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IT Whodunnit: 911 computer system breach pinned on Pa. coroner

He allegedly let reporters use his password and log-in

By Todd R. Weiss
February 9, 2007 12:00 PM ET

Computerworld - A Pennsylvania coroner has been charged with giving illegal access to a county 911 computer system to local newspaper reporters who then allegedly used his username and password to access a confidential law enforcement Web site for information for their news stories.

Lancaster County, Pa., coroner G. Gary Kirchner, 73, was charged Monday by the Pennsylvania attorney general's office in connection with the incidents, which allegedly occurred between 2004 and 2005.

"Publicizing confidential law enforcement information can compromise official investigations and jeopardize the safety of witnesses or citizens who file complaints," Attorney General Tom Corbett said in a statement. "Dr. Kirchner breached the security of the 911 Web site and violated the public trust in order to help a small group of reporters gain an edge over competing media outlets."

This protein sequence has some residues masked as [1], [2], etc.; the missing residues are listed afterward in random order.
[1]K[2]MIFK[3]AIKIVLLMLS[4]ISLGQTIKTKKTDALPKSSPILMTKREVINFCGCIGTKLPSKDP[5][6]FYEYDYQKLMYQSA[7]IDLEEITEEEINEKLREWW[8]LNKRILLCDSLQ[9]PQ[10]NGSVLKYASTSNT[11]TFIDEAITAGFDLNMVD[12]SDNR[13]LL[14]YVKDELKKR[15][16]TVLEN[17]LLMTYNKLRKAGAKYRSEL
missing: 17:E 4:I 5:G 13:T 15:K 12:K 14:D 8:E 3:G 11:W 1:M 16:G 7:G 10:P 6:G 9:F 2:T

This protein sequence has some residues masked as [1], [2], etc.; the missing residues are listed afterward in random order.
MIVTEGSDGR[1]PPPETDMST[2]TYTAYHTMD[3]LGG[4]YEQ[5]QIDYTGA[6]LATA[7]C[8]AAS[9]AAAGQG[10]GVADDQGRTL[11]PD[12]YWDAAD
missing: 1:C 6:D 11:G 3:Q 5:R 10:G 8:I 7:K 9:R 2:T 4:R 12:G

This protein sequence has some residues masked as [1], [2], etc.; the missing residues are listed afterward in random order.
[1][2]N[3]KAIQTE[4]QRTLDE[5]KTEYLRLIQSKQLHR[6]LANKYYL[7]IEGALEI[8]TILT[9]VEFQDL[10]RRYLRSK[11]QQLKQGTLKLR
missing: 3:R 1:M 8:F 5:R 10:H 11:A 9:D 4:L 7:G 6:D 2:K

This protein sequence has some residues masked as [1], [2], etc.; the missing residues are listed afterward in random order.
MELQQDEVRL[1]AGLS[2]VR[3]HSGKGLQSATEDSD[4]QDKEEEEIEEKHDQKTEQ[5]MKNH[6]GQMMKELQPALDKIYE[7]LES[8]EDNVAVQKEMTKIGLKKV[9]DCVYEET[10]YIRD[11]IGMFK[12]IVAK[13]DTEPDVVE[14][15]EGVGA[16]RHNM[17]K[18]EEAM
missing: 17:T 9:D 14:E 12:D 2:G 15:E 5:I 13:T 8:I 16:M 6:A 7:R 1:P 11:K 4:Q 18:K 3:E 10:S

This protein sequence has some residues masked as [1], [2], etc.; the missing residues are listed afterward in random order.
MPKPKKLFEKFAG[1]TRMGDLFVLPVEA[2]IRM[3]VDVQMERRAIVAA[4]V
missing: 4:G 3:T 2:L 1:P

The incidents were discovered after a county police detective read a story on a murder in the Aug. 22, 2005, edition of the Intelligencer Journal, the morning newspaper in Lancaster, Pa., according to a 19-page report (download PDF) from a county grand jury that reviewed the case. The story attributed details about the murder to the county's 911 Web site, which had public and private, police-only sections. The detective was surprised to see details about the murder probe in the paper that were only supposed to be available in the secure police-only section of the site.

A 911 center supervisor later warned police of a possible breach of the site and a county IT worker checked logs for the site, according to the grand jury report. That review found log-in information for some Web site visits that used Kirchner's username and password from IP addresses traced to computers used by reporters at the newspaper. The grand jury report said Kirchner gave his log-in information to a reporter at the paper, who then apparently shared it with four others who covered police news.

Kirchner has denied giving the log-in information to anyone, according to the grand jury report.

An IT department inquiry showed that the private, official section of the 911 Web site was allegedly accessed from IP addresses used by the newspaper 57 times. Those site visits, between Aug. 7, 2005 and Aug. 21, 2005, used Kirchner's username and password, according to the grand jury.

The confidential site includes warnings telling users that they are entering a secure government computer system and that unauthorized access may result in criminal prosecution, according to the grand jury. A series of related e-mails between the reporters and the coroner about the use of the site was also detailed in the grand jury report.

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